Monochrome or Black and White Digital Photography
Monochrome (Black and White) digital photography is an option that many photographers, from amateur to professional, are engaging with.
Why would you wish to dive into digital monochrome? There are a number of reasons, some of them are:
- Continuing reduced availability of black and white films, papers and chemicals is making darkroom black and white harder
- There is something special about Black and White images
- Monochrome images ‘can’ be more archival
- Monochrome images suit some decors better than color
So, how do we do digital monochrome?
Well, there are three aspects to any photography, digital or not. These are:
- Output or printing
Many digital cameras will allow you a special effect of making an image monochrome. However, when you let the camera do this you have absolutely no control over how the camera does the conversion. In fact, with many cameras, the image will still be stored as a color image file, just with the same values in the red, green and blue channels, so the image file won’t even be smaller. So a better option is to capture in color and convert to monochrome later. This gives you much finer control.
Processing can range from the initial conversion to monochrome through to adjustments later and special treatments like handcoloring and infrared photography.
Monochrome, black and white or grayscale images are sometimes far more effective than color ones. Ansel Adams’ work is a good example, as is a Hitchcock movie. However, since most film shot is color and all digital cameras capture full color images, there is usually a requirement to convert the images from color to monochrome using your favorite image-editing program. As we shall see in this article some ways of doing this are better than others.
Your monochrome images don’t have to remain colorless. Adding selective color back into an image gives you total control of the crafting of your image, something photographers crave. This allows you to introduce exactly the color(s) you want. This article shows you how to do this.
As in many things in Photoshop (and similar programs, there are many ways to add color back into a monochrome image.
Split toning is a wonderful darkroom technique and you can produce a similar effect but with even more control by doing it digitally.
Digital hand coloring is a different process, though similar. Here we have two options. The first involves a direct digital analogue of traditional hand coloring, where we use the paintbrushes to apply color to an image using a blending mode that allows the underlying tonal values to show through. The second involves the full use of PhotoShop’s selection and masking abilities to isolate parts of the image for color application.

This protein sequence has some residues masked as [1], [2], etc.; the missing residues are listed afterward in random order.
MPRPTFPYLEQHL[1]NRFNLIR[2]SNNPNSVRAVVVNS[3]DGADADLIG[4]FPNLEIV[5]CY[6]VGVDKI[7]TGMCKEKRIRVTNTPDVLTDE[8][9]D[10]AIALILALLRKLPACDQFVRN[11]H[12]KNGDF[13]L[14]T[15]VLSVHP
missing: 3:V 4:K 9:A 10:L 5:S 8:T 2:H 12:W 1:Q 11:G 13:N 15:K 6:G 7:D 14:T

Infra-red film has been (and still is) quite widely used both in scientific photography and in more creative forms of photography, where both areas make use of the very different tonalities (and colours) produced. What is not widely known is that most, if not all, digital cameras are also sensitive to IR and can be used to produce monochrome IR shots.
When it comes to printing your monochrome images there are a number of choices:
- Use the black ink of your printer only
- Use all the colors of your printer to produce a ‘richer’ image
- Use a dedicated ink set that offers more than one black
Using the black ink of your printer is an easy option and does ensure that there are no issues of color shift or false color. The concern about this approach is that the result will not produce a print with as deep a black, a concept photographers know as the Dmax (maximum density) of a print.
One way to increase the Dmax is to use the color inks as well in a way that still creates a neutral tone but which builds up density (effectively). The trick is to maintain a neutral color across the whole tonal range.
The third option is a dedicated ink set. Some of the newer printers have multiple blacks in their standard set, but there are also dedicated inks made by third party manufacturers for some of the more popular printers. These can offer wonderful Dmax results, comparable to the best traditional photographic processes.
A good book for this area is Mastering Digital Printing. This book is, at the present time, the definitive book on digital printing. In around 400 pages the author manages to pack in a huge amount of information that can guide people through purchasing decisions, outsourcing decisions and help with getting the best out of either doing it yourself or dealing with print professionals.
“I note the passing recently of Yousuf Karsh in a Boston hospital, which only goes to reinforce a theory I have held for some years now, that photography is injurious to your health….. nay not only injurious, but in fact it will kill you. Examine the facts. Ansell Adams – dead. Horst P Horst – dead. Robert Mappelthorpe – dead. Diane Arbus – no longer with us. Julia Margaret Cameron – deceased. … the list just goes on and on. It used to worry me, but now I just go with the flow. We’ve all gotta go somehow, so why not with a camera to your eye or a hand in a tray of fixer? Incidentally….Karsh was only 93 when the dark spectre of photography caught up with him.”. So says Jeff Moorfoot, in a recent Free Radical newsletter.
Whilst the above quote is meant in a humorous light, it does raise the interesting question, is photography, and digital image making, a health hazard for us and/or the environment? In this article, we’ll look at this and discover that it is becoming a far more complex question to answer than it once was.